GREENBELT – Survey says… Greenbelt residents rank affordable housing as a top priority, and the city council is taking note. The city council held a work session on Aug. 15 to hear from Mary Kolar, a summer intern with the city through the Maryland Municipal League, about the results of a survey given to residents […]
GREENBELT – Survey says… Greenbelt residents rank affordable housing as a top priority, and the city council is taking note.
The city council held a work session on Aug. 15 to hear from Mary Kolar, a summer intern with the city through the Maryland Municipal League, about the results of a survey given to residents asking about housing affordability in Greenbelt and Kolar’s recommendations stemming from the data collected.
Kolar said the survey was not a random sample of residents, nor was it conducted scientifically, but it provided a snapshot of the city. A total of 331 residents responded to the survey online and in the local newspaper from July 20 through Aug. 7, with 59 percent of those respondents owning a home and 41 percent renting. Three-quarters were female and about a third reported a household income of $50,000-$75,000.
The federal government defines “housing cost burdened” households as those paying more than 30 percent of their income toward housing. In the Greenbelt survey, 41 percent reported spending between 30 and 50 percent of their income on housing, and another 17.4 percent said they spent more than 50 percent. Furthermore, 14 percent said they were struggling to pay housing costs or were behind on payments. In all, 62.1 percent of respondents said the cost of housing was a serious or moderate concern for them.
Kolar said those who expressed concern about housing costs covered all demographics.
“I think one thing that was really interesting in the survey that came out was that even among folks who didn’t identify themselves as housing-cost burdened or paying an excessive amount of income toward housing costs, they still considered affordable housing a priority of the city,” she said.
Kolar presented the council with three recommendations on how to help address the issue in Greenbelt. The first was to create standards for affordability that proposed development must meet to win council approval. They included a 15 percent set-aside of units priced for lower-income residents in both apartments for rent and homes for sale. Including homes in the set-aside would encourage home ownership, she said.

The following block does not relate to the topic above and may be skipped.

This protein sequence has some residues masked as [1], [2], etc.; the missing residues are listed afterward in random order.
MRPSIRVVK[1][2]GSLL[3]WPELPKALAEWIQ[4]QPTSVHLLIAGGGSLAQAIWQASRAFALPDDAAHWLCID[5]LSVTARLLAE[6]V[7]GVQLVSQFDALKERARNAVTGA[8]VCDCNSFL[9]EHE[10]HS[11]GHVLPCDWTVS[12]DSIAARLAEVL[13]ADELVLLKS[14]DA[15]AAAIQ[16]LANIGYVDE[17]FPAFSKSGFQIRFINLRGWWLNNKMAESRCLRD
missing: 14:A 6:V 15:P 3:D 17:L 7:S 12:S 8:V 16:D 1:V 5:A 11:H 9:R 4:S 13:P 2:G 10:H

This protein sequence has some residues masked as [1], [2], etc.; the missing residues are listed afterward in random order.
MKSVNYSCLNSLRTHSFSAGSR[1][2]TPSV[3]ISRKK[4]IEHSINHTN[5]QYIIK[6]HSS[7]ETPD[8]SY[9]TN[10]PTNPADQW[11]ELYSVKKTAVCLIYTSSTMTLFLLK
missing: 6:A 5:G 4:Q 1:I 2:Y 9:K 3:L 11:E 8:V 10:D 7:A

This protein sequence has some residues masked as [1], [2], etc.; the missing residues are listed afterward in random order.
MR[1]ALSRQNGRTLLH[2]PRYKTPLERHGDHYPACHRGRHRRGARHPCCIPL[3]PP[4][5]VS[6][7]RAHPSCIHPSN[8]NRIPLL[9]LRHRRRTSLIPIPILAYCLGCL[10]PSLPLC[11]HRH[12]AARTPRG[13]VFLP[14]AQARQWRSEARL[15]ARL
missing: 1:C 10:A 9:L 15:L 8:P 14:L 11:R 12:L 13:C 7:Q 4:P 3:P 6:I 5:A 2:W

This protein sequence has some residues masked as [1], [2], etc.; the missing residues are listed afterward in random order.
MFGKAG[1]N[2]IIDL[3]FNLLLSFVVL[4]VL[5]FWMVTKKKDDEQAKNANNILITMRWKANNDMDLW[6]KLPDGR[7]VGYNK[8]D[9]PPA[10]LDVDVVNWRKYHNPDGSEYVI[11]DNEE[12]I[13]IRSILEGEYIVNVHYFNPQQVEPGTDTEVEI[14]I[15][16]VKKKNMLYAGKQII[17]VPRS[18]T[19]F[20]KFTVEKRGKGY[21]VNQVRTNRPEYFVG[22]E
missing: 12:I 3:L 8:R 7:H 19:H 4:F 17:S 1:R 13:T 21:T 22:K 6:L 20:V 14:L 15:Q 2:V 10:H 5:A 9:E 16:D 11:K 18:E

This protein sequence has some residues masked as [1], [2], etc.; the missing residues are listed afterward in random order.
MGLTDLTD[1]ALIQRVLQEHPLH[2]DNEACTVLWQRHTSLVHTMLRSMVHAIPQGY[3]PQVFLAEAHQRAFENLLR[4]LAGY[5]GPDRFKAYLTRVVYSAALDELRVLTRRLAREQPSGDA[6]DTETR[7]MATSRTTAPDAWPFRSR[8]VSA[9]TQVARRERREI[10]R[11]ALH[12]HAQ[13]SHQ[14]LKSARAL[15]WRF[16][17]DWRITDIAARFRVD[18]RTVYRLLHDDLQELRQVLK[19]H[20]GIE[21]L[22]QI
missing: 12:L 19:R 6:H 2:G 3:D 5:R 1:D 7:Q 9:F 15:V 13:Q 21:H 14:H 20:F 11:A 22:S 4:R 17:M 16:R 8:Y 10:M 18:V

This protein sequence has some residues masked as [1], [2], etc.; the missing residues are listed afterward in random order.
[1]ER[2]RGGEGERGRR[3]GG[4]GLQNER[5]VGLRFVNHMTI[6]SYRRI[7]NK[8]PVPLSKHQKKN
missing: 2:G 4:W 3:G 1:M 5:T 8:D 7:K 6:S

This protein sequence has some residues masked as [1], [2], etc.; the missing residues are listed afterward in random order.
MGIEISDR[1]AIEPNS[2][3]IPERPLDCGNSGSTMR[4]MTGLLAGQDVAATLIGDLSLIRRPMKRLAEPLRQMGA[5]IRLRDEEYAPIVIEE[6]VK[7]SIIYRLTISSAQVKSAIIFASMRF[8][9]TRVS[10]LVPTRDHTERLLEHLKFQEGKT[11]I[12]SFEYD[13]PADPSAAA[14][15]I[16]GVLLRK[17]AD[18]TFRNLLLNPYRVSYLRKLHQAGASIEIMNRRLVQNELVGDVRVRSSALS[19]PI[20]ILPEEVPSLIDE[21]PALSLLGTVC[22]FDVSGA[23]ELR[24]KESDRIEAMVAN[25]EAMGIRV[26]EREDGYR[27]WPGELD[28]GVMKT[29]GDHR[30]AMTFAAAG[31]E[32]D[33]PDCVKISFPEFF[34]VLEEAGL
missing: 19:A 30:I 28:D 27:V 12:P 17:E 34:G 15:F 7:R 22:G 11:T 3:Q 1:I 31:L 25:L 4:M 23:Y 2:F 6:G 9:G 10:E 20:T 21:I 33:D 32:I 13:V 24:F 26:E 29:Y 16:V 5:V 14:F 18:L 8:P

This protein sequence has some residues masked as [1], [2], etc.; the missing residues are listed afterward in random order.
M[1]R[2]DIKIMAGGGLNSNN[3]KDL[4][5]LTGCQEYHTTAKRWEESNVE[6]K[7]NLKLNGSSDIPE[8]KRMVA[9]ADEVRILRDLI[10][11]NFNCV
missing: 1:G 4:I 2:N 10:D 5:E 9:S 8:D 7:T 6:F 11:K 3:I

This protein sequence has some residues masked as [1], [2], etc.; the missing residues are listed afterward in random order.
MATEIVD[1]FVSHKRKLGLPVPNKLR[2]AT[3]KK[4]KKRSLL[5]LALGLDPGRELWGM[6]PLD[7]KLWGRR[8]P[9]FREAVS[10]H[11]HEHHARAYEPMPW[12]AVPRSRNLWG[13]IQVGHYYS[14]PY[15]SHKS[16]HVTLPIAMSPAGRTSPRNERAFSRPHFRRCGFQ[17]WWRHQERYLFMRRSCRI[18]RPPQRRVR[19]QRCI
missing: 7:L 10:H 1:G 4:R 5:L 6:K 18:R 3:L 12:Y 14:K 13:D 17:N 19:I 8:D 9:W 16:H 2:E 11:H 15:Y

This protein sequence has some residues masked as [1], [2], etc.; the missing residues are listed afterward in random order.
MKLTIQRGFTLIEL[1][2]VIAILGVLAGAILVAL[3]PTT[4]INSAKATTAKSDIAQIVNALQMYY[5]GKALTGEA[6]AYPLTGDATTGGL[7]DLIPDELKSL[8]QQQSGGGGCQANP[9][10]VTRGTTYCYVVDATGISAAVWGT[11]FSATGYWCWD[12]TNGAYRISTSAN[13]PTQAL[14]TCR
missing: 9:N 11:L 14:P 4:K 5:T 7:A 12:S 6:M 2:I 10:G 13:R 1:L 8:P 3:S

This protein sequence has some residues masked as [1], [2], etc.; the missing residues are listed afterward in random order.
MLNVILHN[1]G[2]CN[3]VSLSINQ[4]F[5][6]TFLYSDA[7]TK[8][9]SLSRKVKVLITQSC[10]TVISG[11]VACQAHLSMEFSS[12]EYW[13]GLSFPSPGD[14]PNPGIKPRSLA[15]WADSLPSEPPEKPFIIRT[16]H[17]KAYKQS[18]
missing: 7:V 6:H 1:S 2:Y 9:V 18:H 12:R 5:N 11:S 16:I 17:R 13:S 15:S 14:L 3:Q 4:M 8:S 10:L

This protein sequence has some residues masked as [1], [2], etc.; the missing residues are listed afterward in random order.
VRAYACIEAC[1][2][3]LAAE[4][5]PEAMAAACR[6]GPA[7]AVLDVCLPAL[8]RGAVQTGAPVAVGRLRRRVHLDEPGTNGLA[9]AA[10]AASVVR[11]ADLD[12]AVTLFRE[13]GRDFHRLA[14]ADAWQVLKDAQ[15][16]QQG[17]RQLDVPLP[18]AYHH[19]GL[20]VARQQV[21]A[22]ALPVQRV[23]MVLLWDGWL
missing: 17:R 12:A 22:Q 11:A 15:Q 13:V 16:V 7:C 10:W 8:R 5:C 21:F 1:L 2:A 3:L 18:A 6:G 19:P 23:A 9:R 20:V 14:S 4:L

“In the context of these recommendations, one thing to do with talking about encouraging set-aside ownership development, targeting that to first-time homebuyers is important,” Kolar said.
Kolar proposed having these set-asides in place for 20 years, but said the agreement would not be legally binding. She provided examples of similar Moderately Priced Dwelling Unit (MPDU) programs instituted in Montgomery and Frederick counties and municipalities like Rockville, but noted that municipalities in Prince George’s County don’t have zoning authority to legally enforce those MPDU programs.
Greenbelt Mayor Pro Tem Judith Davis said the lack of authority would hinder the city in its efforts to get affordable housing, and suggested discussing the issue with County Councilman Todd Turner.
“All of those entities that you have there have primary zoning authority. The fact that Prince George’s County does not, it seems to me that that’s one path that we could follow, for them to give the authority to municipalities to make decisions,” she said.
Mayor Emmett Jordan said the city should look at what other county municipalities, like Hyattsville and College Park, are doing to get affordable housing now, within current law.
“My sense is that the municipalities, when it comes to public benefit, instead of insisting on affordable housing… they insisted on other… payments and perhaps they did use some of those resources to acquire property that they could just do developments on their own,” he said.
Jordan added he did like the idea of creating standards for developers interested in building in Greenbelt.
“It sort of creates transparency and predictability, so when we’re talking with a builder about something they’d like to do we already have a list of requirements, things we’d like to see,” he said.
Kolar’s second recommendation was for the city to work with the United States Department of Housing and Urban Development (HUD) to renew the agency’s contract with the Green Ridge House to subsidize rent for the seniors and people with disabilities. The current 40-year contract is set to expire in March 2019.
Davis expressed some concern that the contract was with HUD, because the outcome of the 2016 presidential election could affect the agency’s funding and ability to continue such programs as the Section 8 vouchers used by Green Ridge.
David Moran, assistant city manager, said the city had already reached out to HUD about the contract and the agency was likely to renew it.
“They seemed very amenable and very open. We are a model for this program. Our facility’s incredibly well, widely regarded,” he said.
The third recommendation was to explore other opportunities for affordable housing, whether through properties like the Maryland National Guard Armory site, through a new HUD project like Green Ridge or other means.
Davis said the city is “both blessed and cursed” in regard to development because it is a desirable area for development, but the developers all seem to want to do luxury (and therefore expensive) projects.
“They’ll come in and say ‘we’ll put in density,’ but usually that’s luxury density,” she said. “Somehow we’re going to have to change the mindset.”
The city council has scheduled another work session on affordable housing to further discuss ideas like the ones presented by Kolar. They also said they would share the survey results and the recommendations with the county council, which this year formed a new subcommittee dealing with housing affordability.